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Review of the Parker Frontier

from the fountain pen of George Terrill

Review of the Parker Frontier

 by George Terrill

The Parker Frontier is a “go to” pen for me. I find it comfortable in my hand and an eager writer. I own four of these pens, so far. I don’t have every color and finish, since according to Tony Fischier’s Parker penography website, quite a few were produced 1996-2012 in various finishes and I can only write with one at a time.


I would call it a standard size pen. I measure it at 4 7/8 inches (124mm) long uncapped, which is how I use it. Just under a half inch diameter (17mm) and just the right weight. The steel nibs are plated in gold or chrome with a simple design and the word PARKER. The M or F hides in the section. I have only seen M or F nibs on them.

Most of them have a rubber coated section making them a little nicer for arthritic fingers. A metal ring of Diamonite Z (50% gold and 50% titanium marks the end of the section. Plastic threads mate it to the barrel, even on my metal barrel Frontier. The caps are brushed steel except the clip and metal jewel, which match the nib in polished gold or chrome, depending on the model.


Always an exception, so my matte black Frontier matches cap to barrel with gold nib, clip and jewel. This black one lacks the rubber sleeve. It also does not say Made in USA. However it did come in Parker packaging including a line that identified it for the India/ Nepal market. The nib design also varies on this.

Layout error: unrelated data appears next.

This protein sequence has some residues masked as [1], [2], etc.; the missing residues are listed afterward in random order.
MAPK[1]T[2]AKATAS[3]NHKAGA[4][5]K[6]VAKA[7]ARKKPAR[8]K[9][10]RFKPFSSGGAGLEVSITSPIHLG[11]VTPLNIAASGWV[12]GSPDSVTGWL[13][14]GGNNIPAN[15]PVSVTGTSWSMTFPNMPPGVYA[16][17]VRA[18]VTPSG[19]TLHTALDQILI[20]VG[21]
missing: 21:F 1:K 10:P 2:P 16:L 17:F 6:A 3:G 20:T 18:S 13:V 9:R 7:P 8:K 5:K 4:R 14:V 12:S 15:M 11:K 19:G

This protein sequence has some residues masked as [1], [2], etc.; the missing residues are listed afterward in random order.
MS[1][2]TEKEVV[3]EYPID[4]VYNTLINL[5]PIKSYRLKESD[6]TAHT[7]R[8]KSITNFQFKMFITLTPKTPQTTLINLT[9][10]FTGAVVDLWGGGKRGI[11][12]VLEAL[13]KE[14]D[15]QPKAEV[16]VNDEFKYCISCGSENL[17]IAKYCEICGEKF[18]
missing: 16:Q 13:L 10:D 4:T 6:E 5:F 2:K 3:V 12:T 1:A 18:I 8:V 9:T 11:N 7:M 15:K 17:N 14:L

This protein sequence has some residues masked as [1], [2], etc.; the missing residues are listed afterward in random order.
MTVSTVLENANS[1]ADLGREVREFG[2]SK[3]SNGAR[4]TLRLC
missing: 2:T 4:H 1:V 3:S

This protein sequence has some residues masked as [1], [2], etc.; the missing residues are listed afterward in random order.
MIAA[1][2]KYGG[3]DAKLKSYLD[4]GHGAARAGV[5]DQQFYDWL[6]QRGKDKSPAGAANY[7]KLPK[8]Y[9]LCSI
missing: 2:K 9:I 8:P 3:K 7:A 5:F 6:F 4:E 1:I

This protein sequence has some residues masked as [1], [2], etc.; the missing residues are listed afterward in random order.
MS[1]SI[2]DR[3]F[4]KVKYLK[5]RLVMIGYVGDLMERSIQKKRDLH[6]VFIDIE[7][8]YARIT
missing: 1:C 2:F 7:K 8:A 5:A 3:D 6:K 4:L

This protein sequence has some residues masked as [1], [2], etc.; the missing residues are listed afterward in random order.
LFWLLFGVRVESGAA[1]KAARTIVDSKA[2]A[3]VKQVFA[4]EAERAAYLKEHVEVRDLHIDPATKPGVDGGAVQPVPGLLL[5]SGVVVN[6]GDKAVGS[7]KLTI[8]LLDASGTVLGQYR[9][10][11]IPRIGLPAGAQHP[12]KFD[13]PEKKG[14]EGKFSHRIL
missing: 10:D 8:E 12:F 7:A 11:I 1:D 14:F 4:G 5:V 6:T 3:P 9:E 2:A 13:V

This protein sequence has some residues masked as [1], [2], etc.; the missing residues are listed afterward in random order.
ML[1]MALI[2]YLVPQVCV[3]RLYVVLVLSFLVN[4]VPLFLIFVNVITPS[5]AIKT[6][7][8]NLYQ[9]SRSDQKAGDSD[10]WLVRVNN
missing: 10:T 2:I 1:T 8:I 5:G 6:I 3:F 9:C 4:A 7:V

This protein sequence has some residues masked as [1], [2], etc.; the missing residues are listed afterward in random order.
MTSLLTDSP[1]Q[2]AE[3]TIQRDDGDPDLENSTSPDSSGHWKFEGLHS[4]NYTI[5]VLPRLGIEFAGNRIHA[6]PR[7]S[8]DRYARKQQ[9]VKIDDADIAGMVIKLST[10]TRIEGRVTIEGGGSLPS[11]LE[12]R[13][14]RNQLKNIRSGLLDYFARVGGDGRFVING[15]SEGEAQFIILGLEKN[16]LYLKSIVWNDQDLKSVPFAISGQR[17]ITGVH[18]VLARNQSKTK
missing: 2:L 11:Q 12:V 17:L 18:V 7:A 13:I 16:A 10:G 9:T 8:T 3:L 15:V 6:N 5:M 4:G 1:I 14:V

All will, of course, take Parker cartridges. These pens will also take any of the Parker converters.

The caps are snap on style. I have seen some owner concerned that the caps wobble or spin. DON’T PANIC! They’re snap caps, and spinning is common with this type of cap and they won’t come off. The brushed steel caps have Parker Frontier stamped under the clip and Made in USA on the back with a simple date code.

I believe these were positioned as an entry level pen or just above, since they retailed for about $20 US. I believe they were just above the Jotter, Reflex and Vector pens. They are still widely available on Ebay.

Production seems to have started with the plastic ombre barrels in black with blue, red or green as well as the transparent colors and the metallic ones. In 1998 the flighters were introduced and in 2000 the Chromaflair, to be replaced by the color shift barrels in 07 – 08. For some reason, Parker never made fancier versions of the Frontier like they did with the Vector/Place Vendome/Rialto/88/95.


In conclusion, I find the Frontiers real workhorses. The F nibs are nice and smooth, so the M nibs are even better. Since they’re not hooded nibs, you can easily make adjustments if needed and you have a shiny nib to look at while you write. Because the end of the barrels are rounded, I think they resemble the Sonnet but a plainer one.


Just for fun, I compared the size to Waterman Phileas and Cross CenturyII. I have pens from other companies that will not take their own converters. I like that Parker designed these to take theirs. That way, you’re not limited to Parker’s few colors.

Look them up. I think you’ll be pleasantly surprised at the price and durability of these pens.





 © 2016 George Terrill - all rights reserved

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